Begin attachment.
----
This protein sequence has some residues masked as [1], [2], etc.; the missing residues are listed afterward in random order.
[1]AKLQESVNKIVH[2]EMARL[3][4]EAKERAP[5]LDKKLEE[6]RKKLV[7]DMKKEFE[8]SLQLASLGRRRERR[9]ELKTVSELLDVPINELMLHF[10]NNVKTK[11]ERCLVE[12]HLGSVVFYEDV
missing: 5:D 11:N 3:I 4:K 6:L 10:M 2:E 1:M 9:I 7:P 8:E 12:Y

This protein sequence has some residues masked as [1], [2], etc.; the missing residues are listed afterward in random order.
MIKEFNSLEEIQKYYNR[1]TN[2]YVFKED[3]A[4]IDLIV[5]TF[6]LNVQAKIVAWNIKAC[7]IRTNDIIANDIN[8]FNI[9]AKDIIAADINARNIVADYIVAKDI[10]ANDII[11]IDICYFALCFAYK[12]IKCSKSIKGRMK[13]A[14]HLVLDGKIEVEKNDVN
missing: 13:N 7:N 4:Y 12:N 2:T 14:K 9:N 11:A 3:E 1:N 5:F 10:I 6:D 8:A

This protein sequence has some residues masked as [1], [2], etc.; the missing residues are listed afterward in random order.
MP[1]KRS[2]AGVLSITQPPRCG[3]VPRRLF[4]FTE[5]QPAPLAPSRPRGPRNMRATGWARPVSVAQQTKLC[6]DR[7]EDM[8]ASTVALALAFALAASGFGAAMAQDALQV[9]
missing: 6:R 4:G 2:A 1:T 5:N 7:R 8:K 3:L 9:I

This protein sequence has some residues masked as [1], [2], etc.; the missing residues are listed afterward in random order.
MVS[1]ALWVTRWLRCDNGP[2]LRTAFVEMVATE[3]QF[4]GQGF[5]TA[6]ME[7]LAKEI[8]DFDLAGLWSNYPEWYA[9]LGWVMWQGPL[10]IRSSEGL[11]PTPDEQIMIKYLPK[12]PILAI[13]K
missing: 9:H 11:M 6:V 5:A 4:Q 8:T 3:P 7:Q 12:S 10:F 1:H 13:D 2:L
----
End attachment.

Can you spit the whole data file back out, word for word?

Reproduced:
This protein sequence has some residues masked as [1], [2], etc.; the missing residues are listed afterward in random order.
[1]AKLQESVNKIVH[2]EMARL[3][4]EAKERAP[5]LDKKLEE[6]RKKLV[7]DMKKEFE[8]SLQLASLGRRRERR[9]ELKTVSELLDVPINELMLHF[10]NNVKTK[11]ERCLVE[12]HLGSVVFYEDV
missing: 5:D 11:N 3:I 4:K 6:L 10:M 2:E 1:M 9:I 7:P 8:E 12:Y

This protein sequence has some residues masked as [1], [2], etc.; the missing residues are listed afterward in random order.
MIKEFNSLEEIQKYYNR[1]TN[2]YVFKED[3]A[4]IDLIV[5]TF[6]LNVQAKIVAWNIKAC[7]IRTNDIIANDIN[8]FNI[9]AKDIIAADINARNIVADYIVAKDI[10]ANDII[11]IDICYFALCFAYK[12]IKCSKSIKGRMK[13]A[14]HLVLDGKIEVEKNDVN
missing: 13:N 7:N 4:Y 12:N 2:T 14:K 9:N 11:A 3:E 1:N 5:F 10:I 6:D 8:A

This protein sequence has some residues masked as [1], [2], etc.; the missing residues are listed afterward in random order.
MP[1]KRS[2]AGVLSITQPPRCG[3]VPRRLF[4]FTE[5]QPAPLAPSRPRGPRNMRATGWARPVSVAQQTKLC[6]DR[7]EDM[8]ASTVALALAFALAASGFGAAMAQDALQV[9]
missing: 6:R 4:G 2:A 1:T 5:N 7:R 8:K 3:L 9:I

This protein sequence has some residues masked as [1], [2], etc.; the missing residues are listed afterward in random order.
MVS[1]ALWVTRWLRCDNGP[2]LRTAFVEMVATE[3]QF[4]GQGF[5]TA[6]ME[7]LAKEI[8]DFDLAGLWSNYPEWYA[9]LGWVMWQGPL[10]IRSSEGL[11]PTPDEQIMIKYLPK[12]PILAI[13]K
missing: 9:H 11:M 6:V 5:A 4:Q 8:T 3:P 7:Q 12:S 10:F 1:H 13:D 2:L